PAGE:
Chicago, July 2016: I spoke with artist Maria Gaspar about her upcoming project RADIOACTIVE: Stories from Beyond the Wall on the Fourth of July. We talked about mass incarceration, a central subject of Gaspar’s work, on a day that asks people in the US to reflect on freedom. Days after Gaspar shared her thoughts on art and disruption, names like Alton Sterling and Philando Castile started to break open the stitches of old and new wounds and raise questions about freedom. I couldn’t ignore the... [more]
We live at a time when an astounding amount of information is available to us at a shocking degree of immediacy. A netizen will regularly take deep-dives down wiki wormholes, eagerly grazing on masses of hyper-specific information related to a singular topic, all the while rhizomatically connected to and through a world of greater knowledge. No longer limited to a vocabulary of the phenomenological, we can pastiche together descriptions, criticisms, and comments that pull from the sciences, visu... [more]
April 2016, Philadelphia: On a Friday evening in Philadelphia, the ICA teems with people bending down, squinting, and getting up close and personal with the works on view in Louise Fishman’s latest exhibition Paper Louise Tiny Fishman Rock. The one-room show is filled with Fishman’s small-scale work, along with her better known large-scale works, plus collected objects and ephemera from throughout the artist’s impressive, decades-long career.
The main grouping of works in the show is installed in the center of the roo... [more]
Chicago, March 2016: Beatriz Santiago Muñoz is interested in questions of place: what do people make of places? How can we represent that? In the San Juan-based artist’s work the sense of place—and the embodied experience of social, ecological, and political histories—asserts itself in powerful ways. Her films and videos have an attachment to a sensorial reality and materiality, as well the imagining of possible futures, elements intrinsic to perceiving places in a new... [more]
We have discussed the rapidly growing intersection between new media art and feminism with a number of artists in previous columns. This week we take a deeper look at that phenomenon in an interview with artist, writer and facilitator Angela Washko who is at the forefront of the movement. She famously interviewed the notorious pick-up-artist Roosh V for her project Banged which resulted in an overload of attention for her, both positive and horribly negative. Washko’s work consistently tackl... [more]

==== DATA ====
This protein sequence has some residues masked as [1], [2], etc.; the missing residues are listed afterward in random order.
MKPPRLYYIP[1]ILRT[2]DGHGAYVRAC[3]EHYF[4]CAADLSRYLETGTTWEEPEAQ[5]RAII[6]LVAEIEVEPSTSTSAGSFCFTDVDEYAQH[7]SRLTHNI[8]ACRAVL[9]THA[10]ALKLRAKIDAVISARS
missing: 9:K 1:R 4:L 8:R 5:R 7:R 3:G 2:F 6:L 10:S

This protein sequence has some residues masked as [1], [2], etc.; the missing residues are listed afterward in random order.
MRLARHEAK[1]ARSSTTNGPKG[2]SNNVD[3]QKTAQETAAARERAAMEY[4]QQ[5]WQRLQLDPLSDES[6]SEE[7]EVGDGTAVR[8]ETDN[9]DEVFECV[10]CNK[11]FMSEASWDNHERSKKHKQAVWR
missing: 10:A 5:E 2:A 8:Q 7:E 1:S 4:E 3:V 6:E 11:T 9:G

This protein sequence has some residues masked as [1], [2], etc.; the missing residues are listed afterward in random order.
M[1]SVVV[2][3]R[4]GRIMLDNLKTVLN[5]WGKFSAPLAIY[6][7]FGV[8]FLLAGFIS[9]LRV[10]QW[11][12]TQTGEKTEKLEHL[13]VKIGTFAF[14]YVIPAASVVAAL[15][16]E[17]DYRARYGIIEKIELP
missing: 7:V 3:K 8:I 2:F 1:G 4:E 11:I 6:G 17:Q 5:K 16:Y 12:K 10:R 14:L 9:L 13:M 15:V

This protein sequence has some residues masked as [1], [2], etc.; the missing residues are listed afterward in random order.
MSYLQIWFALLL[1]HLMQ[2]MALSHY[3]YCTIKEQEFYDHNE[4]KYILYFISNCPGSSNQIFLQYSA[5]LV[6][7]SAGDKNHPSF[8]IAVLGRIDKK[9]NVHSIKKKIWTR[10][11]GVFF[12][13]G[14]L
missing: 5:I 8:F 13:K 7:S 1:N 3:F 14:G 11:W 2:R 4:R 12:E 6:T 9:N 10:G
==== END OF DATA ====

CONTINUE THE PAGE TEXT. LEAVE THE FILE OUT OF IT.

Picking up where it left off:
Her mother taught Literature and Maya Lin often finds inspiration in poetry, the cadences of her childhood echoing throughout an enviable career that has spanned genres and generations. It seems only fitting, then, that a hefty Rizzoli retrospective of Lin’s work, out last October, unfolds less like a picture book and more like a literary text, with sketches, marginal notes, hand-written narratives, and critical essays coiling into a complex narrative.
It is hard to overstate Lin’... [more]
Brenda Goodman’s work has seen a resurgence in the past two years, with shows at Brooklyn’s Life on Mars Gallery and a retrospective at Detroit’s Center for Creative Studies, her alma mater. Goodman was part of Detroit’s Cass Corridor movement in the 70s and I first encountered her work and influence while living in Detroit in the 80s. I have followed the morphing styles of her paintings ever since. Continuing an ongoing conversation, held over multiple lunches, I recently... [more]
Visitors to The Armory Show this week will notice the image of a bouquet of yellow flowers stacked and repeated on catalogue covers throughout the fair. The golden, tasselled bouquet is more than a decorative flourish: it’s the work of Kapwani Kiwanga, from her ongoing series Flowers for Africa, and it references the floral assemblages that played witness to the independence ceremonies of many African nations.
Appointed as The Armory Show’s 2016 Commissioned Artist by Julia Grosse and Yvet... [more]